Farming

Articles in ‘Farming’

A Spanish Shepherd by Richard Ansdell

December 1st, 2016

richard_ansdell_-_a_spanish_shepherd_1863

A Spanish Shepherd (1863) by Liverpool-born Richard Ansdell. The artist had travelled in southern Spain in the 1850s.

 

Winemaking and climate change

April 26th, 2011 From El País in English
Spain will be one of the areas most affected by climate change,” he said, adding that a one-degree temperature change pushes the boundaries of winemaking as much as 100 kilometers north – the fact that Britain now has 1,000 hectares of winemaking land would have been unthinkable just 150 years ago. Spain, by comparison, has 2.9 million acres of land planted with wine-producing vines.

Vultures on the roads

April 5th, 2011

Vultures in Catalonia are being increasingly spotted on the roads in search of roadkill, because of the paucity of their traditional sources of dead livestock: The EU prohibuts abandoning animal cacrasses because of mad cow’s disease. The above photo from La Vanguardia is along the N-230 between Lleida and Val d’Aran.

Vultures and climate change

October 18th, 2010

A new Spanish study has highlighted the role played by vultures in reducing energy consumption in Spain, saving the annual energy use of an estimated 9,000 homes and preventing 193,000 tons of CO2 from being released in the atmosphere. Spanish livestock farmers produces 380,000 tons of carrion, whose incineration involves a high energy cost. An adult vulture consumes some three kilos of meat a week, with all vultures in Spain consuming some 10,000 tonnes a year. Unfortunately the strict EU rules, as a result of mad cow’s disease, force many farmers to incinerate dead animals in official centres at a high cost to both them and in terms of CO2 production. I’d be interested in knowing how much CO2 the vultures would save if and when the EU rules are eventually relaxed.

More from 20 Minutos

A flock of sheep in Castilla

May 29th, 2010

REBAÑO Y TIERRAS by titoalfredo.

I liked this photo of a flock of sheep somewhere in Castilla y León. By Tito Afredo on Flickr.

Teruel truffles

May 19th, 2010

I thought this documentary by Escarabajo Verde about the booming truffle industry in Sarrión, Teruel was fascinating.

Truffles have had a positive effect on the local environment as 3000 hectares of holm oak have been planted in recent years, under which the truffles grow. Government subsidies  have aided the oak reforestation and truffle cultivation in unproductive hilly areas since 1987. There are now some 4,500 ha of truffle orchards in the surrounding county and 530 members in the local truffle association. The truffles, which are harvested using trained dogs, typically fetch local cultivators average prices of 5oo euros/kg, although retail prices of high-quality specimens may reach twice this amount. Sarrión has achieved the mutual goals of biodiversity conservation and improving the rural economy.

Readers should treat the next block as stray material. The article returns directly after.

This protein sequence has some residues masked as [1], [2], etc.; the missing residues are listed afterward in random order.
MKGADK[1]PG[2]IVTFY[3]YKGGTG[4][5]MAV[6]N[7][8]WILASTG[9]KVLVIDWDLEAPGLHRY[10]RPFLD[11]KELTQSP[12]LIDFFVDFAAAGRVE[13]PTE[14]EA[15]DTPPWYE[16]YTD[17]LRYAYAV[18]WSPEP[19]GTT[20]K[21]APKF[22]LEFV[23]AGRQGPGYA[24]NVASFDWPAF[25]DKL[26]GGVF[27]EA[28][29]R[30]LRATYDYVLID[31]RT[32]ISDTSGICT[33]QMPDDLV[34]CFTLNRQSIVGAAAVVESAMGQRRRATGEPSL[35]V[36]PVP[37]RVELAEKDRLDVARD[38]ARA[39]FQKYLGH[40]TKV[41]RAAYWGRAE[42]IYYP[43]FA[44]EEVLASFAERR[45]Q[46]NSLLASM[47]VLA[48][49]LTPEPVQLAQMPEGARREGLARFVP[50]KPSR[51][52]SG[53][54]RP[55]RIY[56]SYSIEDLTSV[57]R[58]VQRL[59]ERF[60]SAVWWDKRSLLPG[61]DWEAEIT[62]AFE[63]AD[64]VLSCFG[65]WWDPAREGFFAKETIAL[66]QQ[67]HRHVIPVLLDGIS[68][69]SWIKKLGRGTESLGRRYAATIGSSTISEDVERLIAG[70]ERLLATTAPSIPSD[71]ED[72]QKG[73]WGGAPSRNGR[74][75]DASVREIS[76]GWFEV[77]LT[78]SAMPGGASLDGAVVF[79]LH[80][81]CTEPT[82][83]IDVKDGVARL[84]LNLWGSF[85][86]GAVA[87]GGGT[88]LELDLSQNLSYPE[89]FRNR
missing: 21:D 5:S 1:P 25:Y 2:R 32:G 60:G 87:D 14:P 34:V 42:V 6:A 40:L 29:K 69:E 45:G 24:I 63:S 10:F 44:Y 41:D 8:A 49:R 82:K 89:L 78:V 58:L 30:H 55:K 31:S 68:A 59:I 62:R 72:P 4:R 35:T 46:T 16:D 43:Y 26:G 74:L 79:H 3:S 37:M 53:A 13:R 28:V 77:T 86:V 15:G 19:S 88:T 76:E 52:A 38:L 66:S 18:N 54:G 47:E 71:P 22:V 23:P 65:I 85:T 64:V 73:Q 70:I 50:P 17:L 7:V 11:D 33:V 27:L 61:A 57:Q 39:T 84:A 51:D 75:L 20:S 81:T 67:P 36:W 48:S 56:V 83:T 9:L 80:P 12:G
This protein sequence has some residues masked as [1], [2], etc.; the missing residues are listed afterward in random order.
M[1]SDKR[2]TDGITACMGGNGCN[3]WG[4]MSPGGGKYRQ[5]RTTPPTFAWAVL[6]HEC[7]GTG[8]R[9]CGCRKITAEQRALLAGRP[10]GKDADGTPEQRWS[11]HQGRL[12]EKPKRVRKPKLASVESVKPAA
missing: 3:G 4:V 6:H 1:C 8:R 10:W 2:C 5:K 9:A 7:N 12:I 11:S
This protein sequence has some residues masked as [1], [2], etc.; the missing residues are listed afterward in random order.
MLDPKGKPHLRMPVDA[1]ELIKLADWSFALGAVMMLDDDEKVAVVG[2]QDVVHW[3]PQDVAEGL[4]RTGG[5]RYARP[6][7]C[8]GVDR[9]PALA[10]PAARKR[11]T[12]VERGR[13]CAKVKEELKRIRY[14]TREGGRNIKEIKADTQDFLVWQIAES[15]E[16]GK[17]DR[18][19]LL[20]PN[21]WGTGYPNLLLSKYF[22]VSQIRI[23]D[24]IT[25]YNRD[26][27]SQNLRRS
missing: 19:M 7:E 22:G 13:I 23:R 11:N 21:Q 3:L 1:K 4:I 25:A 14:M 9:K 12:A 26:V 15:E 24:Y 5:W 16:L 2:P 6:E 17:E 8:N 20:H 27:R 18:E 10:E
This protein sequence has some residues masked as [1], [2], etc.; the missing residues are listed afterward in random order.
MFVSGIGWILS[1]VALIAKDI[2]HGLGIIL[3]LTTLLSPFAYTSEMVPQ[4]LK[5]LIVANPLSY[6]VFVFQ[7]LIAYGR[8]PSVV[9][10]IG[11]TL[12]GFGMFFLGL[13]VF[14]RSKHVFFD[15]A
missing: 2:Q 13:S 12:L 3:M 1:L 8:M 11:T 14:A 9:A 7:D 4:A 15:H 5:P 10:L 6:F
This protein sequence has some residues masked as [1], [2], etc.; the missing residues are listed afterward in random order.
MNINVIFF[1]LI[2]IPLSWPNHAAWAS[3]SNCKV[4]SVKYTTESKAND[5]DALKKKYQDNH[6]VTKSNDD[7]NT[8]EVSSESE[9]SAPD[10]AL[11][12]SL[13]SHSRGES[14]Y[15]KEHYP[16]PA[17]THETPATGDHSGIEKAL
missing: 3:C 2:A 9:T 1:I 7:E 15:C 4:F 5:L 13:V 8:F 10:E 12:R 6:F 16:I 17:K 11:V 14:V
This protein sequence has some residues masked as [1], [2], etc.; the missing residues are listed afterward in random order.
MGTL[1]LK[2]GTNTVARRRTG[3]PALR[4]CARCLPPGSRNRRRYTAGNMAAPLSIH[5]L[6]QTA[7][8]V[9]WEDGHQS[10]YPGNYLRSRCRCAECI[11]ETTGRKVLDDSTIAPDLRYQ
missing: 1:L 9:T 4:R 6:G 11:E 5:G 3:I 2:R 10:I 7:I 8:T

I’ve put together this brief guide to Truffles in Spain: Spain produces around 35% of world black truffle (Tuber melanosporum – trufa negra) output. Some 10,000 people are involved as harvesters…

Free range eggs in Spain

February 9th, 2010 It is easier than it used to be to buy free-range eggs in urban areas in Spain. But beware of misleading bucolic pictures on egg cartons. Free-range eggs are often called huevos de granja (huevos de pagés in Catalonia) but if you don’t trust the seller, the best way is to check the first number of the codes on the eggs themselves: 0-hens raised outdoors ecologically 1-hens raised outdoors 2-barn-raised hens 3-battery-farmed hens

Traditional agriculture in León

February 1st, 2010

http://www.iberianatureforum.com/index.php?action=dlattach;topic=2864.0;attach=5785;image

Dave spotted this remarkable scene of “a working pair of Oxen  with a cart full of manure, which the driver was distributing over a small rectangle of newly ploughed land. Location: some 40km from León capital. More here on the forum.

EU may change dead livestock law

December 10th, 2009 The Guardian reports here on a study by scientists that vultures should be allowed to return to their old jobs as nature’s waste managers. They say the birds are suffering as they increasingly depend on being fed by people. The law was changed in 2002 because of mad cow disease and outlawed the leaving of carcasses of dead cows, as well as sheep, goats and other livestock, in the open. The upcoming decision by the EU on whether to change the law affecting dead livestock will have important repercusions for Spanish wildlife. The Spanish government has called on the European Union to alter the rules on the animal corpses and allow farmers to leave them where they fall.

Andalusian fields from space

October 2nd, 2009

Satellite Eye on Earth:  PS10 and PS20 solar mirror-tower networks, Seville, Spain

Image captured by Nasa’s Earth Observatory satellites last month

In a patchwork of agricultural fields outside Seville, Spain, two towers rise above the plain (at the centre of the top of the image). Nearby arrays of mirrors reflect light onto the towers, illuminating the water vapor and dust suspended in the air and creating visible beams. Within the towers, the thermal energy from the concentrated light creates steam, and the steam powers turbines to generate electricity. Known as PS10 and PS20, the mirror-tower networks are part of a larger project intended to meet the energy needs of some 180,000 homes roughly the energy needs of Seville by 2013, without greenhouse gas emissions

The Guardian